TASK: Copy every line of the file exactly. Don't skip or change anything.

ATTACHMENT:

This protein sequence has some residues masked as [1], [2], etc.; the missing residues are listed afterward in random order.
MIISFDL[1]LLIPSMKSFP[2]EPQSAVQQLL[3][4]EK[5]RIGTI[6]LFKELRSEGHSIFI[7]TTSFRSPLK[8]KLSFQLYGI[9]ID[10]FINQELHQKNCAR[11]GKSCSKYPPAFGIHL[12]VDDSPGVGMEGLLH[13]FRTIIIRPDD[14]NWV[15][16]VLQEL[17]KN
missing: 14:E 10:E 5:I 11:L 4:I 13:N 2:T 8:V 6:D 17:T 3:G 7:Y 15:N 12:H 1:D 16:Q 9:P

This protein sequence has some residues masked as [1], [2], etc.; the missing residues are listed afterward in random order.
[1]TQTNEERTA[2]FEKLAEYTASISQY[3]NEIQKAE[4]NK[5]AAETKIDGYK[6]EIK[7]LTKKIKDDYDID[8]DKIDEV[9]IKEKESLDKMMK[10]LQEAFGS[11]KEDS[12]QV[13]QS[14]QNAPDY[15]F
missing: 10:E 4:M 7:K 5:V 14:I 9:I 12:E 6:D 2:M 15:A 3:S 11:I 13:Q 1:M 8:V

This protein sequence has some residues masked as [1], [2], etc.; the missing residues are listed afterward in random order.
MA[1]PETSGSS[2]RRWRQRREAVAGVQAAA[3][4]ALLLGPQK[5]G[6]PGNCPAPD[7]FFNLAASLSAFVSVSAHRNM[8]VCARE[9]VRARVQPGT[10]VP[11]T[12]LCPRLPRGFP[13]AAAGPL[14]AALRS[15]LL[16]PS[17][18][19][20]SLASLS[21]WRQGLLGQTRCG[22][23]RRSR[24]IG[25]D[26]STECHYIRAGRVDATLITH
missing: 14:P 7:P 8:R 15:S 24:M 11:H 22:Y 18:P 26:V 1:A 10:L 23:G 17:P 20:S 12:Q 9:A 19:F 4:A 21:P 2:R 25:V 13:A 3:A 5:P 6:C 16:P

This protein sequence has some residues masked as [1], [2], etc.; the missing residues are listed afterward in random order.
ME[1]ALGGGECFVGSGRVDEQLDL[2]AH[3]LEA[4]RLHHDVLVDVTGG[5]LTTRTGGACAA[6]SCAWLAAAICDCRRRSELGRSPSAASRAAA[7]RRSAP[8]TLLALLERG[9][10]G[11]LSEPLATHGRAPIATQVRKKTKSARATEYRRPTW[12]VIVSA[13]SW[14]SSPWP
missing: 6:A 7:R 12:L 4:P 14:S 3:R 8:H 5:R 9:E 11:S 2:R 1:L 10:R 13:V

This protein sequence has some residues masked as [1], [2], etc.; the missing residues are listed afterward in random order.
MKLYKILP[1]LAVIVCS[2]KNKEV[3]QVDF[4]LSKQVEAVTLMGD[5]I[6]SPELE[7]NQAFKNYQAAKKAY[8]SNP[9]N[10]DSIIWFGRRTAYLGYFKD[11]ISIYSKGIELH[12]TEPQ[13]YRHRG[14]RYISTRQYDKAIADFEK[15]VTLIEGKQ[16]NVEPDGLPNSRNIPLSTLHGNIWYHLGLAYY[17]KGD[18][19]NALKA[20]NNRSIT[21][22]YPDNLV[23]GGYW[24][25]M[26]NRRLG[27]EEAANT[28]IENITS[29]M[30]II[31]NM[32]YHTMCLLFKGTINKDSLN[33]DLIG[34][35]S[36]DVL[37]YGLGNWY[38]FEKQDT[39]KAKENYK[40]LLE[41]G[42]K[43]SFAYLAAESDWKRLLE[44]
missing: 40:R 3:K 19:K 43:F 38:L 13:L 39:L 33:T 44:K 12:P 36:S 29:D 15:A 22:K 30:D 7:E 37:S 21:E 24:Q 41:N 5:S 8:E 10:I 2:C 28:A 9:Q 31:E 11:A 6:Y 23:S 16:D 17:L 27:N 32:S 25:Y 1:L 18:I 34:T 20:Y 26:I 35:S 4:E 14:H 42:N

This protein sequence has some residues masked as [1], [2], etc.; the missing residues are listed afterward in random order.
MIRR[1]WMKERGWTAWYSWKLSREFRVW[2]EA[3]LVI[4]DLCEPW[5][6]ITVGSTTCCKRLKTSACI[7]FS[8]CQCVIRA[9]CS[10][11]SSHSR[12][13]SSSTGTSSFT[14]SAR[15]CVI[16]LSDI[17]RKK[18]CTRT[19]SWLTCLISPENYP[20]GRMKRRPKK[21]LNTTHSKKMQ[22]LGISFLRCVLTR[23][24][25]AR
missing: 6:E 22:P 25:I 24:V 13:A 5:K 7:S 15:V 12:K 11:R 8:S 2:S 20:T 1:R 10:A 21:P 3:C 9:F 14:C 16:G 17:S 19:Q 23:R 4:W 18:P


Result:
This protein sequence has some residues masked as [1], [2], etc.; the missing residues are listed afterward in random order.
MIISFDL[1]LLIPSMKSFP[2]EPQSAVQQLL[3][4]EK[5]RIGTI[6]LFKELRSEGHSIFI[7]TTSFRSPLK[8]KLSFQLYGI[9]ID[10]FINQELHQKNCAR[11]GKSCSKYPPAFGIHL[12]VDDSPGVGMEGLLH[13]FRTIIIRPDD[14]NWV[15][16]VLQEL[17]KN
missing: 14:E 10:E 5:I 11:L 4:I 13:N 2:T 8:V 6:D 17:T 3:G 7:Y 15:N 12:H 1:D 16:Q 9:P

This protein sequence has some residues masked as [1], [2], etc.; the missing residues are listed afterward in random order.
[1]TQTNEERTA[2]FEKLAEYTASISQY[3]NEIQKAE[4]NK[5]AAETKIDGYK[6]EIK[7]LTKKIKDDYDID[8]DKIDEV[9]IKEKESLDKMMK[10]LQEAFGS[11]KEDS[12]QV[13]QS[14]QNAPDY[15]F
missing: 10:E 4:M 7:K 5:V 14:I 9:I 12:E 6:D 2:M 15:A 3:S 11:I 13:Q 1:M 8:V

This protein sequence has some residues masked as [1], [2], etc.; the missing residues are listed afterward in random order.
MA[1]PETSGSS[2]RRWRQRREAVAGVQAAA[3][4]ALLLGPQK[5]G[6]PGNCPAPD[7]FFNLAASLSAFVSVSAHRNM[8]VCARE[9]VRARVQPGT[10]VP[11]T[12]LCPRLPRGFP[13]AAAGPL[14]AALRS[15]LL[16]PS[17][18][19][20]SLASLS[21]WRQGLLGQTRCG[22][23]RRSR[24]IG[25]D[26]STECHYIRAGRVDATLITH
missing: 14:P 7:P 8:R 15:S 24:M 11:H 22:Y 18:P 26:V 1:A 10:L 23:G 17:P 20:S 12:Q 9:A 19:F 4:A 21:P 2:R 25:V 13:A 3:A 5:P 6:C 16:P

This protein sequence has some residues masked as [1], [2], etc.; the missing residues are listed afterward in random order.
ME[1]ALGGGECFVGSGRVDEQLDL[2]AH[3]LEA[4]RLHHDVLVDVTGG[5]LTTRTGGACAA[6]SCAWLAAAICDCRRRSELGRSPSAASRAAA[7]RRSAP[8]TLLALLERG[9][10]G[11]LSEPLATHGRAPIATQVRKKTKSARATEYRRPTW[12]VIVSA[13]SW[14]SSPWP
missing: 6:A 7:R 12:L 4:P 14:S 3:R 8:H 5:R 9:E 11:S 2:R 1:L 10:R 13:V

This protein sequence has some residues masked as [1], [2], etc.; the missing residues are listed afterward in random order.
MKLYKILP[1]LAVIVCS[2]KNKEV[3]QVDF[4]LSKQVEAVTLMGD[5]I[6]SPELE[7]NQAFKNYQAAKKAY[8]SNP[9]N[10]DSIIWFGRRTAYLGYFKD[11]ISIYSKGIELH[12]TEPQ[13]YRHRG[14]RYISTRQYDKAIADFEK[15]VTLIEGKQ[16]NVEPDGLPNSRNIPLSTLHGNIWYHLGLAYY[17]KGD[18][19]NALKA[20]NNRSIT[21][22]YPDNLV[23]GGYW[24][25]M[26]NRRLG[27]EEAANT[28]IENITS[29]M[30]II[31]NM[32]YHTMCLLFKGTINKDSLN[33]DLIG[34][35]S[36]DVL[37]YGLGNWY[38]FEKQDT[39]KAKENYK[40]LLE[41]G[42]K[43]SFAYLAAESDWKRLLE[44]
missing: 40:R 3:K 19:K 43:F 38:L 13:L 39:L 33:T 44:K 12:P 36:S 29:D 15:A 22:K 30:D 7:E 37:S 21:E 24:Q 41:N 5:S 8:E 10:I 2:C 28:A 9:Q 31:E 11:A 6:Y 23:S 16:D 17:L 27:N 32:S 25:Y 1:L 18:I 34:T 20:Y 26:I 35:S 4:E 14:H 42:N

This protein sequence has some residues masked as [1], [2], etc.; the missing residues are listed afterward in random order.
MIRR[1]WMKERGWTAWYSWKLSREFRVW[2]EA[3]LVI[4]DLCEPW[5][6]ITVGSTTCCKRLKTSACI[7]FS[8]CQCVIRA[9]CS[10][11]SSHSR[12][13]SSSTGTSSFT[14]SAR[15]CVI[16]LSDI[17]RKK[18]CTRT[19]SWLTCLISPENYP[20]GRMKRRPKK[21]LNTTHSKKMQ[22]LGISFLRCVLTR[23][24][25]AR
missing: 6:E 22:P 25:I 24:V 13:A 5:K 7:S 15:V 12:K 11:R 8:S 2:S 20:T 1:R 10:A 21:P 3:C 9:F 14:C 16:G 17:S 19:Q 23:R 4:W 18:P